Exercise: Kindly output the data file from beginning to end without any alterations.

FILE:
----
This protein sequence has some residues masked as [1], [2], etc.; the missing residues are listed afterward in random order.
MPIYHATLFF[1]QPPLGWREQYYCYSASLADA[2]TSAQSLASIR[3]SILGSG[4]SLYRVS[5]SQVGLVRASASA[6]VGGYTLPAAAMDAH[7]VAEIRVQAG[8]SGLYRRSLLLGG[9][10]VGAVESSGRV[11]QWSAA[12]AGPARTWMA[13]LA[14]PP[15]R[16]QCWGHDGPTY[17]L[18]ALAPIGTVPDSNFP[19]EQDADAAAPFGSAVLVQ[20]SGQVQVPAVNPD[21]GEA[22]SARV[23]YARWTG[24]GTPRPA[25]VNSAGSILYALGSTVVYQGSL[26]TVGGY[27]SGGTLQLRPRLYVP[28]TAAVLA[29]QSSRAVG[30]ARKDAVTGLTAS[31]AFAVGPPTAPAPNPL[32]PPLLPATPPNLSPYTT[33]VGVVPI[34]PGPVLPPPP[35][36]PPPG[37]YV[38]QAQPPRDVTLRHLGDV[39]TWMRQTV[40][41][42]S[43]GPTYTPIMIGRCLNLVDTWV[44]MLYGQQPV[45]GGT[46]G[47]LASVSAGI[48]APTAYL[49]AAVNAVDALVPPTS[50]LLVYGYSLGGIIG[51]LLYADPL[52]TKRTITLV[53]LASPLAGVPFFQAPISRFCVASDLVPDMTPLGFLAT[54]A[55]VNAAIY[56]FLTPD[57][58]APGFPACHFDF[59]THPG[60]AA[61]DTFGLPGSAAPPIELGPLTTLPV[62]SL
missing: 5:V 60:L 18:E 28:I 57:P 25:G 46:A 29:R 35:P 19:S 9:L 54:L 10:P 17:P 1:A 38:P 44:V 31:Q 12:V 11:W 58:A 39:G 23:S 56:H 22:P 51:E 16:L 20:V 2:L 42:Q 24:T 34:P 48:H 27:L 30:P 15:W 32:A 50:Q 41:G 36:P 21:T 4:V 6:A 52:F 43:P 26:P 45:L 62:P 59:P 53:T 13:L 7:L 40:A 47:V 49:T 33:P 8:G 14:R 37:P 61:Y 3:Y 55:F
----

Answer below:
This protein sequence has some residues masked as [1], [2], etc.; the missing residues are listed afterward in random order.
MPIYHATLFF[1]QPPLGWREQYYCYSASLADA[2]TSAQSLASIR[3]SILGSG[4]SLYRVS[5]SQVGLVRASASA[6]VGGYTLPAAAMDAH[7]VAEIRVQAG[8]SGLYRRSLLLGG[9][10]VGAVESSGRV[11]QWSAA[12]AGPARTWMA[13]LA[14]PP[15]R[16]QCWGHDGPTY[17]L[18]ALAPIGTVPDSNFP[19]EQDADAAAPFGSAVLVQ[20]SGQVQVPAVNPD[21]GEA[22]SARV[23]YARWTG[24]GTPRPA[25]VNSAGSILYALGSTVVYQGSL[26]TVGGY[27]SGGTLQLRPRLYVP[28]TAAVLA[29]QSSRAVG[30]ARKDAVTGLTAS[31]AFAVGPPTAPAPNPL[32]PPLLPATPPNLSPYTT[33]VGVVPI[34]PGPVLPPPP[35][36]PPPG[37]YV[38]QAQPPRDVTLRHLGDV[39]TWMRQTV[40][41][42]S[43]GPTYTPIMIGRCLNLVDTWV[44]MLYGQQPV[45]GGT[46]G[47]LASVSAGI[48]APTAYL[49]AAVNAVDALVPPTS[50]LLVYGYSLGGIIG[51]LLYADPL[52]TKRTITLV[53]LASPLAGVPFFQAPISRFCVASDLVPDMTPLGFLAT[54]A[55]VNAAIY[56]FLTPD[57][58]APGFPACHFDF[59]THPG[60]AA[61]DTFGLPGSAAPPIELGPLTTLPV[62]SL
missing: 5:V 60:L 18:E 28:I 57:P 25:G 46:A 29:R 35:P 19:S 9:L 54:L 10:P 17:P 1:A 38:P 44:V 31:Q 12:V 11:W 58:A 39:G 23:S 56:H 22:P 51:E 16:L 20:V 2:L 42:Q 24:T 34:P 48:H 27:L 30:P 15:W 32:A 50:Q 41:G 36:P 21:T 4:V 6:A 52:F 43:P 26:P 45:L 62:P 59:P 53:T 13:L 7:L 40:A 47:V 49:T 33:P 8:G 14:R 37:P 61:Y 3:Y 55:F